The Real Situation With Reality Shows

I’ll never forget when I watched my first reality show on TV. It was Eco-Challenge on some obscure cable channel, and it was the astounding feat of teamwork and individual determination on the part of the contestants that kept my husband and me glued. These teams of people had to trek across treacherous terrain, over a period of days, using all their skills and then some. We’re talking extreme expedition here. And they had all been training for quite a while for this event. It was utterly fascinating to watch their trials and tribulations as they carried on or dropped out due to injury or succumbing to the whispers of failure.

Hubbie and I were sold on this show, and looked forward to watching more of it. It never surfaced again, but the producer did. He went on to produce Survivor! And so reality TV took off in the mainstream. As with all good things though, others come along to sour our impression, to sully the original, and to leave a bad taste in our mouths for the whole genre.

I’m talking about the myriad of reality shows that are out there these days that glorify the basest of human behavior, and shoot to stardom people who would otherwise be invisible to anyone outside their carefully constructed cocoons. It’s gotten to the point where I see a show and say to myself, “If this is reality, I think I’m going to go live in dreamland!”

It’s true! Fiction is more “real” these days than reality! Many of these people who star in reality shows have become ridiculous caricatures of themselves. And the people who create these shows are either geniuses at reading societal cues, or geniuses at swaying public desires, turning us all into Peeping Toms. Now I know, they’re laughing at me all the way to the bank, but I respond with, “What price, fame?” When the reality stars’ fifteen minutes are over, then what? For most it will mean a harsher reality, back to being invisible.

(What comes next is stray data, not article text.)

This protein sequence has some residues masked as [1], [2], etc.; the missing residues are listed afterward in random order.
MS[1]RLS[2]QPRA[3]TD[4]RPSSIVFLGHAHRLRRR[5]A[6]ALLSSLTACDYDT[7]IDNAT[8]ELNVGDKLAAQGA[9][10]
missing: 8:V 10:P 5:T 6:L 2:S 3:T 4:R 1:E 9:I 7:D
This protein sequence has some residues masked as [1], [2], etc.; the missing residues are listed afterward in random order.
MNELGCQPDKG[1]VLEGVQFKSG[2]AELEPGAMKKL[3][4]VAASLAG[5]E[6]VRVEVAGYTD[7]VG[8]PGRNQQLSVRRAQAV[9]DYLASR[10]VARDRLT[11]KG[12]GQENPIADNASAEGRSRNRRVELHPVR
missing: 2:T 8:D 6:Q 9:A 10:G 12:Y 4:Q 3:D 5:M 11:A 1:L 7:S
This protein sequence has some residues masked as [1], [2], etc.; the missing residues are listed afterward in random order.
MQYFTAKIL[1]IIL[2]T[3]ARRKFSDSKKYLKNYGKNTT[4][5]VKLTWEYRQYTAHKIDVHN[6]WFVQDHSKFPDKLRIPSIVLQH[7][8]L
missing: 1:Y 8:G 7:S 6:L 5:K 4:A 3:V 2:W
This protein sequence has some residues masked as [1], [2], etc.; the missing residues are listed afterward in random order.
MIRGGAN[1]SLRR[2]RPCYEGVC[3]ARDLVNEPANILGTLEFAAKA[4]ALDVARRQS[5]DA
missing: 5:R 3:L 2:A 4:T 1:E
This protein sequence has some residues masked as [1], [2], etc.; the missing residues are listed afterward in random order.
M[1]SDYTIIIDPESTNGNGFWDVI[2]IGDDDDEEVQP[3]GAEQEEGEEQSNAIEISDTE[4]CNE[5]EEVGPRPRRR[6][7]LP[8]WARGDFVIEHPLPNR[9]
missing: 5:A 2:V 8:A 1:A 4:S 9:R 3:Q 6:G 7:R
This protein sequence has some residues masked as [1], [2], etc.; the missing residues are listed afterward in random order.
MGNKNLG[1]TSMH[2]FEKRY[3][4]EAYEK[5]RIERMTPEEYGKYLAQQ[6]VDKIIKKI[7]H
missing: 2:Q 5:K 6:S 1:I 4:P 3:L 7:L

That’s the real “situation” …

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2 Comments Add yours

  1. Judy says:

    My “first” reality show was “Starting Over.” I loved to watch the women change their lives. I watched for a few seasons. The last season I saw, I discovered how much they skewed the program. How is that reality? It’s simply low budget program, since they don’t have to pay actors’ wages.

    1. deenaremiel says:

      I think we need to get back to engaging in our own lives rather than watching other’s unfold on TV. We need to make things happen for us rather than watching things happen to others. I think we’d be a lot happier as a society. Just a thought. 🙂

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